Iran's Financial Long Game to Beat the Nuclear Deal

Iranian oil minister Bijan Namdar Zanganeh. Wikimedia Commons/Hossein Zohrevand

Tehran hopes investment at home and abroad will ward off future sanctions.

Recent diplomatic efforts on the part of Tehran reveal it to be pursuing a two-pronged strategy towards attracting investment and reintegrating with the global economy: (1) seeking foreign capital to rebuild the country’s domestic infrastructure, while (2) using Iranian capital to finance the construction of oil refineries throughout the world. With Iran’s infrastructure investment needs estimated at $1 trillion over the next ten years, Tehran will be heavily reliant on project finance arrangements in order to rebuild its infrastructure. Under these arrangements, investors put up large sums of money in exchange for a return based on long-term cash flows—often for up to thirty years.

Iran’s heavy reliance on project financing arrangements will have consequences that far outlive the initial terms of the Iranian nuclear agreement, while creating a potentially unique set of incentives for the various parties in the event Iran defaults on its commitments or resorts to old patterns at the expiration of the Joint Comprehensive Plan of Action (JCPOA). As such, Tehran’s strategic thinking is clearly calculated well beyond the terms of the JCPOA. In its strategy to reintegrate with the world economy, Iran is playing the long game.

Sanctions Snapback and Incentives

The three main players involved in the sanctions regime were the United States, EU and UN. One of the most significant features of the JCPOA is the provision for the “snapback” of sanctions in the event of “significant non-performance by Iran.” In the event of a sanctions “snapback,” companies would not be punished directly for having entered into agreements with Iran at the time sanctions were lifted. Moreover, such contracts may also benefit from a grace period for investors to wind down operations in Iran. In the case of basic trade relations, the flow of goods must simply cease before the expiration of any wind-down period. What is less clear, however, is how this provision will be applied in the context of large infrastructure projects, which are often built and financed on the basis of cash flows that will last well beyond the terms of the JCPOA. Indeed, this provision could be applied to allow anywhere from a significant amount of time to wind down investments all the way to a more aggressive application that leads to absolute and immediate loss.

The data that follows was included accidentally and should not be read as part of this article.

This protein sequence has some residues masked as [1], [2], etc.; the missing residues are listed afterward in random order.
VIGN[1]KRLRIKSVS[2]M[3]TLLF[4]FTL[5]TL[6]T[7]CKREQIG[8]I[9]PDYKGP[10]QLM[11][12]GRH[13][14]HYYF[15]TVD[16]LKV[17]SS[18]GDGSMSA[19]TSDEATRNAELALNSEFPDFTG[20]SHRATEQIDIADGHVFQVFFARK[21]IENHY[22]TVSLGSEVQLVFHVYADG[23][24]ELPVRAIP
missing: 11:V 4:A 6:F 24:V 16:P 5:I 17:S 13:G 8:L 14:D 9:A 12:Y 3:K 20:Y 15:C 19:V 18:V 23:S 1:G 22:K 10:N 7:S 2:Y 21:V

Given the possibility of total loss, European governments are likely to only seek “snapback” in the most egregious of circumstances—for example, an increase in Iran’s uranium stockpiles beyond the agreed limits. Of course, after the expiration of the JCPOA (in roughly fifteen years), UN and EU sanctions will completely terminate, making any reimposition of UN sanctions subject to the veto power of the UN Security Council. Any reimposition of EU sanctions will require the unanimous consent of the member states in the Council of the European Union. The United States can always unilaterally reimpose its secondary sanctions (which pre-JCPOA applied extraterritorially to non-U.S. entities that invested in Iran’s petroleum sector), but will likely find itself increasingly isolated and alone if it chooses to do so.

Iran’s strategy of utilizing long-term financing arrangements with foreign investors will thus give Iran additional leverage against efforts to rigorously enforce the JCPOA before it expires in roughly fifteen years. After the expiration of the JCPOA, however, Iran’s leverage will only increase, as any reimposition of UN sanctions will require significant international coordination. Such coordination will likely prove more difficult to come by, as non-U.S. investors will have made significant financial commitments while sanctions were lifted, and therefore have the most to lose.

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